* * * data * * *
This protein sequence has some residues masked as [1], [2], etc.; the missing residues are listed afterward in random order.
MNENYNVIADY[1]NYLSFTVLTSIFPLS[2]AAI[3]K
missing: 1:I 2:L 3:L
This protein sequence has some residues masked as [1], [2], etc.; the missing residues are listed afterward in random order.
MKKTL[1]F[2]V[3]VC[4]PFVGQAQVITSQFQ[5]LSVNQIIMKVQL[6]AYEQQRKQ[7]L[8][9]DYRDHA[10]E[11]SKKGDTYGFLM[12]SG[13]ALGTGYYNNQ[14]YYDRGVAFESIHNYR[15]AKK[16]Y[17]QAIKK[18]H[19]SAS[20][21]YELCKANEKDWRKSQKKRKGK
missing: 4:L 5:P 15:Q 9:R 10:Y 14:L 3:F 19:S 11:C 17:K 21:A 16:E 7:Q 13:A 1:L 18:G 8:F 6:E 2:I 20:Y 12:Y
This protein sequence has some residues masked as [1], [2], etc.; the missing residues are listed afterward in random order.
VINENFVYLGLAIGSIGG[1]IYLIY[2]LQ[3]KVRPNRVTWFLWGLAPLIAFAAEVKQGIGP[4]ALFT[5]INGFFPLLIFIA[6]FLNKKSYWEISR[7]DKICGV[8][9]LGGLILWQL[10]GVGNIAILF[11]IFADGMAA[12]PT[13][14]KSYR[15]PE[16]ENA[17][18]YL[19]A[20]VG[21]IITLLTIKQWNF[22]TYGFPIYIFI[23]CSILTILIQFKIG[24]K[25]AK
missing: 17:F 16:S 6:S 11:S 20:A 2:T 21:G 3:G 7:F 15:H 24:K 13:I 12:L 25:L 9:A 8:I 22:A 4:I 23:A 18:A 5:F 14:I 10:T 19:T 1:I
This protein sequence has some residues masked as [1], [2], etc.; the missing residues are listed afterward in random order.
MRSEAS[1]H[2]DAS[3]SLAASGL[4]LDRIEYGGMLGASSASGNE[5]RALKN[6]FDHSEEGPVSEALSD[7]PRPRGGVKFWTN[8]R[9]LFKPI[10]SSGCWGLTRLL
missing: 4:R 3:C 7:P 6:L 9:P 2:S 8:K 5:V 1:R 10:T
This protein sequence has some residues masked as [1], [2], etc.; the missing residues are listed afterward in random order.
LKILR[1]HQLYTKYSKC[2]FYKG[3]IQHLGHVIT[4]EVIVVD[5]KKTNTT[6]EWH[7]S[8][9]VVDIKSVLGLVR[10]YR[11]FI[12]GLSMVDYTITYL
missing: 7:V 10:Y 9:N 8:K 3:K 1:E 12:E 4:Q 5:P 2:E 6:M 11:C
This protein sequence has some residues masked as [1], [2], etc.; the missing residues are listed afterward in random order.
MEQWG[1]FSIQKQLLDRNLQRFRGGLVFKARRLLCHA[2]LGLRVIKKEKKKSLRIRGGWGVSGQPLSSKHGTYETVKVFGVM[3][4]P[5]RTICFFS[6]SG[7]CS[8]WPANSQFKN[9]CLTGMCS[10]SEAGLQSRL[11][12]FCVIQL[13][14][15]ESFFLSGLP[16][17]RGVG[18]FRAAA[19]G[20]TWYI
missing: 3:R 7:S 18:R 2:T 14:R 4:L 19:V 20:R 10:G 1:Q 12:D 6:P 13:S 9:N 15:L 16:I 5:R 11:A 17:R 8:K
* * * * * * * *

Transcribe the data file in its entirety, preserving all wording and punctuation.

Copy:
This protein sequence has some residues masked as [1], [2], etc.; the missing residues are listed afterward in random order.
MNENYNVIADY[1]NYLSFTVLTSIFPLS[2]AAI[3]K
missing: 1:I 2:L 3:L
This protein sequence has some residues masked as [1], [2], etc.; the missing residues are listed afterward in random order.
MKKTL[1]F[2]V[3]VC[4]PFVGQAQVITSQFQ[5]LSVNQIIMKVQL[6]AYEQQRKQ[7]L[8][9]DYRDHA[10]E[11]SKKGDTYGFLM[12]SG[13]ALGTGYYNNQ[14]YYDRGVAFESIHNYR[15]AKK[16]Y[17]QAIKK[18]H[19]SAS[20][21]YELCKANEKDWRKSQKKRKGK
missing: 4:L 5:P 15:Q 9:R 10:Y 14:L 3:F 19:S 11:C 17:K 21:A 16:E 7:Q 13:A 1:L 18:G 8:F 6:E 2:I 20:Y 12:Y
This protein sequence has some residues masked as [1], [2], etc.; the missing residues are listed afterward in random order.
VINENFVYLGLAIGSIGG[1]IYLIY[2]LQ[3]KVRPNRVTWFLWGLAPLIAFAAEVKQGIGP[4]ALFT[5]INGFFPLLIFIA[6]FLNKKSYWEISR[7]DKICGV[8][9]LGGLILWQL[10]GVGNIAILF[11]IFADGMAA[12]PT[13][14]KSYR[15]PE[16]ENA[17][18]YL[19]A[20]VG[21]IITLLTIKQWNF[22]TYGFPIYIFI[23]CSILTILIQFKIG[24]K[25]AK
missing: 17:F 16:S 6:S 11:S 20:A 2:T 21:G 3:G 7:F 15:H 24:K 13:I 12:L 25:L 9:A 8:I 22:A 4:I 23:A 18:A 5:F 14:I 10:T 19:T 1:I
This protein sequence has some residues masked as [1], [2], etc.; the missing residues are listed afterward in random order.
MRSEAS[1]H[2]DAS[3]SLAASGL[4]LDRIEYGGMLGASSASGNE[5]RALKN[6]FDHSEEGPVSEALSD[7]PRPRGGVKFWTN[8]R[9]LFKPI[10]SSGCWGLTRLL
missing: 4:R 3:C 7:P 6:L 9:P 2:S 8:K 5:V 1:R 10:T
This protein sequence has some residues masked as [1], [2], etc.; the missing residues are listed afterward in random order.
LKILR[1]HQLYTKYSKC[2]FYKG[3]IQHLGHVIT[4]EVIVVD[5]KKTNTT[6]EWH[7]S[8][9]VVDIKSVLGLVR[10]YR[11]FI[12]GLSMVDYTITYL
missing: 7:V 10:Y 9:N 8:K 3:K 1:E 12:E 4:Q 5:P 2:E 6:M 11:C
This protein sequence has some residues masked as [1], [2], etc.; the missing residues are listed afterward in random order.
MEQWG[1]FSIQKQLLDRNLQRFRGGLVFKARRLLCHA[2]LGLRVIKKEKKKSLRIRGGWGVSGQPLSSKHGTYETVKVFGVM[3][4]P[5]RTICFFS[6]SG[7]CS[8]WPANSQFKN[9]CLTGMCS[10]SEAGLQSRL[11][12]FCVIQL[13][14][15]ESFFLSGLP[16][17]RGVG[18]FRAAA[19]G[20]TWYI
missing: 3:R 7:S 18:R 2:T 14:R 4:L 19:V 20:R 10:G 1:Q 12:D 6:P 13:S 9:N 15:L 16:I 5:R 11:A 17:R 8:K